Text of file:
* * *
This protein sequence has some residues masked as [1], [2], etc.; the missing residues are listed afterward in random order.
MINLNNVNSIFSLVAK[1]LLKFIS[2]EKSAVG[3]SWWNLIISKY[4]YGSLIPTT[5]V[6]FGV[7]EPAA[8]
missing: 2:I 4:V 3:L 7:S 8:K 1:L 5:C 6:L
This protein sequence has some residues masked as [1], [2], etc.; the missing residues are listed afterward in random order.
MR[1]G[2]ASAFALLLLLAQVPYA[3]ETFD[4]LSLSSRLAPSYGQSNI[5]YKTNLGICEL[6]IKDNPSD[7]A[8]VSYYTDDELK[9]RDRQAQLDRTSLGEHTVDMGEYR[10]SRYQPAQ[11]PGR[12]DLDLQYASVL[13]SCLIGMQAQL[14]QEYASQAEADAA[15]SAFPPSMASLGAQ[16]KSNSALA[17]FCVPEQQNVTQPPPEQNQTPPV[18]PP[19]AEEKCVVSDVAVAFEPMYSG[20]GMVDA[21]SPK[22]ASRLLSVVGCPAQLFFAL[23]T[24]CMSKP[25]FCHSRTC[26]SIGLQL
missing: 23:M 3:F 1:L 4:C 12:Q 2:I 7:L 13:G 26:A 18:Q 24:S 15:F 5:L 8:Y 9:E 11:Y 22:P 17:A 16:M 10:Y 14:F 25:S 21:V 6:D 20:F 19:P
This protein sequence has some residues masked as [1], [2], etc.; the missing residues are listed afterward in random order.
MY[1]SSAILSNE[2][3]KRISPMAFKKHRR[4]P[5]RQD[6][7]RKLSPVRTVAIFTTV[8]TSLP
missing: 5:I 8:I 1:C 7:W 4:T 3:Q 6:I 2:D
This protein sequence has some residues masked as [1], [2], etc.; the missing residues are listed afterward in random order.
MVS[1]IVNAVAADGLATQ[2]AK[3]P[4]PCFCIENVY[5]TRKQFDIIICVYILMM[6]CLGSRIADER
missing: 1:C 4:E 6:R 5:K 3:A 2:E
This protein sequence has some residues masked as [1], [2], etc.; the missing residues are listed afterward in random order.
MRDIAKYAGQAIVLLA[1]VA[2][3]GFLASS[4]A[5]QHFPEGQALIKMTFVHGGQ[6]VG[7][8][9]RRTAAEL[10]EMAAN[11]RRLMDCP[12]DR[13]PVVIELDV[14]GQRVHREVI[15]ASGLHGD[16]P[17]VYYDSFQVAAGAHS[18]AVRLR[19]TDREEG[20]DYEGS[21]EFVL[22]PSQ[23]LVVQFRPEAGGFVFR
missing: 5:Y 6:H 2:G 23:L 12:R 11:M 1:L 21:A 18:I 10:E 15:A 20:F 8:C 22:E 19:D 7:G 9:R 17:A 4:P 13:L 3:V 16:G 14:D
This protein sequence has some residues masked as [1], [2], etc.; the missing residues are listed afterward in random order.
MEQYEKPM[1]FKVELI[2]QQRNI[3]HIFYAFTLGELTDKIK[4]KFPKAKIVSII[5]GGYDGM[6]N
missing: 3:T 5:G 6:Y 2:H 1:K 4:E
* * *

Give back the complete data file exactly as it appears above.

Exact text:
This protein sequence has some residues masked as [1], [2], etc.; the missing residues are listed afterward in random order.
MINLNNVNSIFSLVAK[1]LLKFIS[2]EKSAVG[3]SWWNLIISKY[4]YGSLIPTT[5]V[6]FGV[7]EPAA[8]
missing: 2:I 4:V 3:L 7:S 8:K 1:L 5:C 6:L
This protein sequence has some residues masked as [1], [2], etc.; the missing residues are listed afterward in random order.
MR[1]G[2]ASAFALLLLLAQVPYA[3]ETFD[4]LSLSSRLAPSYGQSNI[5]YKTNLGICEL[6]IKDNPSD[7]A[8]VSYYTDDELK[9]RDRQAQLDRTSLGEHTVDMGEYR[10]SRYQPAQ[11]PGR[12]DLDLQYASVL[13]SCLIGMQAQL[14]QEYASQAEADAA[15]SAFPPSMASLGAQ[16]KSNSALA[17]FCVPEQQNVTQPPPEQNQTPPV[18]PP[19]AEEKCVVSDVAVAFEPMYSG[20]GMVDA[21]SPK[22]ASRLLSVVGCPAQLFFAL[23]T[24]CMSKP[25]FCHSRTC[26]SIGLQL
missing: 23:M 3:F 1:L 4:C 12:Q 2:I 7:L 13:G 26:A 18:Q 24:S 15:F 5:L 8:Y 9:E 11:Y 22:P 17:A 16:M 10:Y 14:F 25:S 21:V 6:D 20:F 19:P
This protein sequence has some residues masked as [1], [2], etc.; the missing residues are listed afterward in random order.
MY[1]SSAILSNE[2][3]KRISPMAFKKHRR[4]P[5]RQD[6][7]RKLSPVRTVAIFTTV[8]TSLP
missing: 5:I 8:I 1:C 7:W 4:T 3:Q 6:I 2:D
This protein sequence has some residues masked as [1], [2], etc.; the missing residues are listed afterward in random order.
MVS[1]IVNAVAADGLATQ[2]AK[3]P[4]PCFCIENVY[5]TRKQFDIIICVYILMM[6]CLGSRIADER
missing: 1:C 4:E 6:R 5:K 3:A 2:E
This protein sequence has some residues masked as [1], [2], etc.; the missing residues are listed afterward in random order.
MRDIAKYAGQAIVLLA[1]VA[2][3]GFLASS[4]A[5]QHFPEGQALIKMTFVHGGQ[6]VG[7][8][9]RRTAAEL[10]EMAAN[11]RRLMDCP[12]DR[13]PVVIELDV[14]GQRVHREVI[15]ASGLHGD[16]P[17]VYYDSFQVAAGAHS[18]AVRLR[19]TDREEG[20]DYEGS[21]EFVL[22]PSQ[23]LVVQFRPEAGGFVFR
missing: 5:Y 6:H 2:G 23:L 12:R 11:M 1:L 21:A 18:I 10:E 15:A 20:F 8:C 22:E 19:D 7:G 9:R 17:A 4:P 13:L 3:V 16:G 14:D
This protein sequence has some residues masked as [1], [2], etc.; the missing residues are listed afterward in random order.
MEQYEKPM[1]FKVELI[2]QQRNI[3]HIFYAFTLGELTDKIK[4]KFPKAKIVSII[5]GGYDGM[6]N
missing: 3:T 5:G 6:Y 2:H 1:K 4:E